I never thought I’d say it, but I enjoyed reading Kerouac.
Don’t get me wrong, I’ve heard lots of good about him and I know On the Road
is a classic. But it’s a classic written by a guy high on benzedrine in three weeks. It’s a classic that talks about drugs, alcohol, and free living. It just didn’t seem my style. I’m much more at home with 800+page classic outlining the existential doubts and social struggle in the 19th-century. That’s my idea of fun.
And then I read the first few sentences of On the Road
“I first met Dean not long after my wife and I split up. I had just gotten over a serious illness that I won’t bother to talk about, except that it had something to do with the miserably weary split-up and my feeling that everything was dead.”
And I was hooked. I dig that. The man could write.
All throughout the description of orgiastic experiences of parties are passages of striking lyricism.
“the only people for me are the mad ones, the ones who are mad to live, mad to talk, mad to be saved, desirous of everything at the same time, the ones who never yawn or say a commonplace thing, but burn, burn, burn like fabulous yellow roman candles exploding like spiders across the stars!”
These men are really looking for something. Far from a nihilistic drowning of sorrows (although there’s some of that too), the drug-fuelled search is for some sort of higher experiential truth. And although I question the methods, the sentiment is an appealing one.
Now, the thing that no one had mentioned about On the Road that I definitely did not like, was the book’s attitude towards women. It’s funny, because having heard of On the Road as a such a revolutionary work, I thought liberated women was something I wouldn’t have to worry about. They’d be there. Hah. How wrong can you be.
Here’s a random example: “Marylou sewed his socks and we were ready to go”
The women in On the Road exist only as foils for the men to show their genius. Or rather to be fucked by the narrator or Dean Moriarty. That’s it. That is their entire role in life. They don’t get to search for the meaning of life. They just get screwed over by the men. To make things more humiliating, they are laden with traditional women’s roles (sowing socks, childrearing, cooking meals) but are also partially responsible for supporting the men. Sal writes “I have a woman friend who gives me whisky and money and big suppers.”
Here’s another Kerouac passage on ideal woman.
woman for you. Never a harsh word, never a complaint, or modified; her old man can come in any hour of the night with anybody and have talks in the kitchen and drink the beer and leave any old time. This is a man, and that’s his castle.”
Whenever Marylou or Camille got back together with Dean I just wanted to shout “Nooooo”. We also have the narrator (Sal) sympathizing with poor Dean who broke his hand while slapping Marylou on the face. Oh, poor Dean. What about MARYLOU whose partner was trying to hit her? She also keeps being called a whore, even though she is far less sexually promiscuous than her male partners.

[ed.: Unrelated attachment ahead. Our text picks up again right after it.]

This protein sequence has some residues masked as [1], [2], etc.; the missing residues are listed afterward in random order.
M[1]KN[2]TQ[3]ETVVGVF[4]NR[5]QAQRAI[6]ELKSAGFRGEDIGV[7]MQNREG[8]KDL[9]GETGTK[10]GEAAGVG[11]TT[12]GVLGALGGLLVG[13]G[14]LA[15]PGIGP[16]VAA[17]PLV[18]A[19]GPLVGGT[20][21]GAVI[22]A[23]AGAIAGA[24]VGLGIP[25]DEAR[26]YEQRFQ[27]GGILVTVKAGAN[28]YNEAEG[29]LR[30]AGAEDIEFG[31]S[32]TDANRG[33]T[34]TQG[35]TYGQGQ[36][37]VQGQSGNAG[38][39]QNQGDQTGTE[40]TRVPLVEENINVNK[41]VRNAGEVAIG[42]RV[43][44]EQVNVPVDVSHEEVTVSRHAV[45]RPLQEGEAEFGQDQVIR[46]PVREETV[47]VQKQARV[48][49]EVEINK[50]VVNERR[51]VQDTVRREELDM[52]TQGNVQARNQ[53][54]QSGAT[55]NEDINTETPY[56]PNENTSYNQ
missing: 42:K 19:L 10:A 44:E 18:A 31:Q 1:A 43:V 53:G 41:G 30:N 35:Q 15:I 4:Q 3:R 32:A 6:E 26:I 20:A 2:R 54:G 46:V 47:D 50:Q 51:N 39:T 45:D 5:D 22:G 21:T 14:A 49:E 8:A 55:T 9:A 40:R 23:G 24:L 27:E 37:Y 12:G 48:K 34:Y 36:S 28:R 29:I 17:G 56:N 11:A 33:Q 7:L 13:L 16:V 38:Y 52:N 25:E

In many ways, On the Road
is a study of complete self-absorption. The egocentrism of Sal Paradise and Dean Moriarty as they travel through America is absolutely mind-boggling. They are completely happy living from day to day, earning a couple of dollars as they go along and never assuming responsibility for the consequences of their actions: “It’s not my fault! it’s not my fault!” I told him. “Nothing in the world is my fault, don’t you see that? I don’t want it to be and it can’t be and it won’t
Dean gets women pregnant and steals cars, and yet somehow he is the embodiment of the American dream, a mystic, at least according to Sal Paradise.
This book, like its heroes, is completely messed-up in a variety of ways. And yet somehow it manages to be strangely appealing. I am very glad I read it.
P.S. I share a strange childhood fantasy with Sal and Dean
“As a child lying back in my father’s car in the back seat I also had a vision of myself on a white horse riding alongside over every possible obstacle that presented itself”…)
“Yes!Yes! Yes! (…) Only difference with me was, I myself ran (…) I perhaps in my wilder schizophrenia actually ran on foot along the car and at incredible speeds sometimes ninety, making it over every bush and fence and farmhouse…”
That was something I tended to imagine when sitting in the back of a car, when I was about six or seven… And I mean the running, not the horseback riding…
Also, when I was really getting annoyed with On the Road, this was the song that was stuck in my head
It’s almost a summary, really.